But another discovery changed all of that.  I saw that my audience in Russia was starting to rise.  I thought that was really great that people in a different culture with a different language were curious about what little ol' me was going on about.  I was curious though, about how they came to find my blog.  Within the stats tab, I found another section called "Traffic Sources."  It shows the referring webpages that presumably people clicked on to get to my blog, and the types of Google searches that people performed to get to my blog.  When I backtracked the Russian ones, I found out that some of the words in my blog must translate into something to do with tractor parts.  Those savvy Russians weren't looking for me at all!  They were looking for ways to fix their machinery and got me instead.  Sorry comrades.

So now whenever, I see audience hits from non-English speaking countries I try not to be so deluded.  However, even the English speaking ones are not necessarily looking for tips from me.  In fact, a lot of the referring pages were from auto-trolling webscanners looking for dead and dying pages to retread pages or solicit money making scams.  Vultures.

Sigh.  So I guess I'm back to writing for myself.  And my two other sometimes viewers (neither of which is my mom, thank you very much).

Sunday, January 23, 2011

The Apple Way, sigh.

Steve Jobs is a brilliant, brilliant man.My latest source of inspiration has been the Apple store: clean lines, uncluttered shelves.  The focus is on the product and the customer. There is no separation between you and the products, nor you and the salespeople.  This creates a very intimate experience with the product.  Go ahead, touch it,  try it.  This is how it is going to look when you take it home.  And me, Joe Applesalesguy, I'm here to help you with that experience. 

When I figured that marketing strategy out as I stood there, it made me look even deeper.  There is no cash register, and only one real counter (where the "Geniuses" hang out to help you with big troubleshooting).  The salespeople walk around with handheld credit card machines, so you almost never see any money exchange hands (kind of like a nice, intimate drug deal).  They use bright, but flat lighting, and no colour on the walls.  The tables are made of a nice, wooden veneer.  The effect of this is, when there are no people in the store, the store looks like an art gallery with the products neatly on display for you to behold.  And when people are in the store, they breathe life into the store, into the products because the only real colour and movement in the store is created when (clothed) people walk in the store.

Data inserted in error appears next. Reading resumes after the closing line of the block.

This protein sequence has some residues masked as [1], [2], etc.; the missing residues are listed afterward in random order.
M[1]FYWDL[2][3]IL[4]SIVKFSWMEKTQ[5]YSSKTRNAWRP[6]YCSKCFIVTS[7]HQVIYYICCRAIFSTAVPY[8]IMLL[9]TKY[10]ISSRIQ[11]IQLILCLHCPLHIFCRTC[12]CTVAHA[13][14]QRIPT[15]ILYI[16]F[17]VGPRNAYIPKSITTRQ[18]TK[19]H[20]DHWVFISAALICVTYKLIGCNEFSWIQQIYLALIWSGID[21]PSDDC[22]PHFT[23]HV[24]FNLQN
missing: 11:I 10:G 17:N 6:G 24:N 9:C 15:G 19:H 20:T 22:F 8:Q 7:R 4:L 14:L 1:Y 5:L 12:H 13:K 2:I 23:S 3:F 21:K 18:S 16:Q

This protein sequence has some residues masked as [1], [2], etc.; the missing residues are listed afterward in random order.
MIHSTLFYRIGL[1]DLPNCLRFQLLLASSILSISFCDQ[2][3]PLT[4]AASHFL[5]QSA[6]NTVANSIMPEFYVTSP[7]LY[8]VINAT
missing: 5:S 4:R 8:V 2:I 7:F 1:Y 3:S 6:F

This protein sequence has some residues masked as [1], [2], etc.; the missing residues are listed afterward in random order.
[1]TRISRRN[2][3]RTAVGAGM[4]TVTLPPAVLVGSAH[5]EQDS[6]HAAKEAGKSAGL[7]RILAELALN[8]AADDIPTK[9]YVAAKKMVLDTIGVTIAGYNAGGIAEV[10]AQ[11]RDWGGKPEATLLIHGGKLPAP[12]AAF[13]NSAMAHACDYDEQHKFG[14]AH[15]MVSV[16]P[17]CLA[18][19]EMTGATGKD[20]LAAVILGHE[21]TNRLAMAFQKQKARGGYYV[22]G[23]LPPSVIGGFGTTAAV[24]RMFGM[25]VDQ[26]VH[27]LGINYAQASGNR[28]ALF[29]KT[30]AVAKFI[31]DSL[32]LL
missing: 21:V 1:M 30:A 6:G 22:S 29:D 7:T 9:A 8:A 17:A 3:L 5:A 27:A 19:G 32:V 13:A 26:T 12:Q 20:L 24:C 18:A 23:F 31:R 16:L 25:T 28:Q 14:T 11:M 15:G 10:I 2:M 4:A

Compare this to any big box electronic retailer and the comparison is striking.  Big boxstores are ugly, cluttered, and induce heart-palpitating sensory overload.  It's like they want to impress you with the amount of stock they have, and want to whip you into a buying frenzy.  The first things you see are the cash registers and then the clutter.  The exact opposite is true for the Apple Store: there are no apparent cash registers, and the only place that verges on clutter is the back part where they hang a few accessories, but they are well out of the main focus of the store.

The parallels for education are apparent.  If the third teacher is the environment (after the paid professional and the peers), then I want the third teacher to be more like the Apple Store than the Big Box.  I want an environment that is an invitation to explore and to stay awhile.  I want an environment that soothes and inspires.  I want an environment that says, "I'm here to help you."  But the problem is that classrooms, like the Big Boxes, have environments that are designed to get you in and get you out; environments that excite but in a fleeting and surface way; environments that say, "I'm not here for you, I'm here for me."

So how did this Apple experience manifest itself in my classroom?